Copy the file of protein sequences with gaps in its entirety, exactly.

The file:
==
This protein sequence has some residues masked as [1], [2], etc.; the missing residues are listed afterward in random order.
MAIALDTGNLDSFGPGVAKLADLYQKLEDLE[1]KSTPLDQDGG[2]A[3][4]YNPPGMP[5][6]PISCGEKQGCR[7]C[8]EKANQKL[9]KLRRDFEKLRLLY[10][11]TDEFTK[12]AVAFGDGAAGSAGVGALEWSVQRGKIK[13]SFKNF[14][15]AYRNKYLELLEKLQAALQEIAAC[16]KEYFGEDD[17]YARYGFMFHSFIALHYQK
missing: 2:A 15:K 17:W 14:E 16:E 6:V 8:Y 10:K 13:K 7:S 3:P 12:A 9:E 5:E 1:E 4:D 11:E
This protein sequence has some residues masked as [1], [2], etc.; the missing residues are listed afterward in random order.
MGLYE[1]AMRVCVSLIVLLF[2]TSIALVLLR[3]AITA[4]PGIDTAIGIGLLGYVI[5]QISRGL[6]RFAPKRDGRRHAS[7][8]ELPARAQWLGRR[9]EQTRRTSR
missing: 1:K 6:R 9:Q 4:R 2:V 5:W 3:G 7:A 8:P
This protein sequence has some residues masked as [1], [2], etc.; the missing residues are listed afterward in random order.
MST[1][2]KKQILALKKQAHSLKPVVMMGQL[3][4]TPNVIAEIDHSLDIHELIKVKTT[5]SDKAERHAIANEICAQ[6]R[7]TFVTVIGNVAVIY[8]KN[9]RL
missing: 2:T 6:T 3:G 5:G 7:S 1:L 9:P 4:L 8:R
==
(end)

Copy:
This protein sequence has some residues masked as [1], [2], etc.; the missing residues are listed afterward in random order.
MAIALDTGNLDSFGPGVAKLADLYQKLEDLE[1]KSTPLDQDGG[2]A[3][4]YNPPGMP[5][6]PISCGEKQGCR[7]C[8]EKANQKL[9]KLRRDFEKLRLLY[10][11]TDEFTK[12]AVAFGDGAAGSAGVGALEWSVQRGKIK[13]SFKNF[14][15]AYRNKYLELLEKLQAALQEIAAC[16]KEYFGEDD[17]YARYGFMFHSFIALHYQK
missing: 2:A 15:K 17:W 14:E 16:E 6:V 8:Y 10:K 13:K 7:S 3:P 12:A 9:E 5:E 1:E 4:D 11:E
This protein sequence has some residues masked as [1], [2], etc.; the missing residues are listed afterward in random order.
MGLYE[1]AMRVCVSLIVLLF[2]TSIALVLLR[3]AITA[4]PGIDTAIGIGLLGYVI[5]QISRGL[6]RFAPKRDGRRHAS[7][8]ELPARAQWLGRR[9]EQTRRTSR
missing: 1:K 6:R 9:Q 4:R 2:V 5:W 3:G 7:A 8:P
This protein sequence has some residues masked as [1], [2], etc.; the missing residues are listed afterward in random order.
MST[1][2]KKQILALKKQAHSLKPVVMMGQL[3][4]TPNVIAEIDHSLDIHELIKVKTT[5]SDKAERHAIANEICAQ[6]R[7]TFVTVIGNVAVIY[8]KN[9]RL
missing: 2:T 6:T 3:G 5:G 7:S 1:L 9:P 4:L 8:R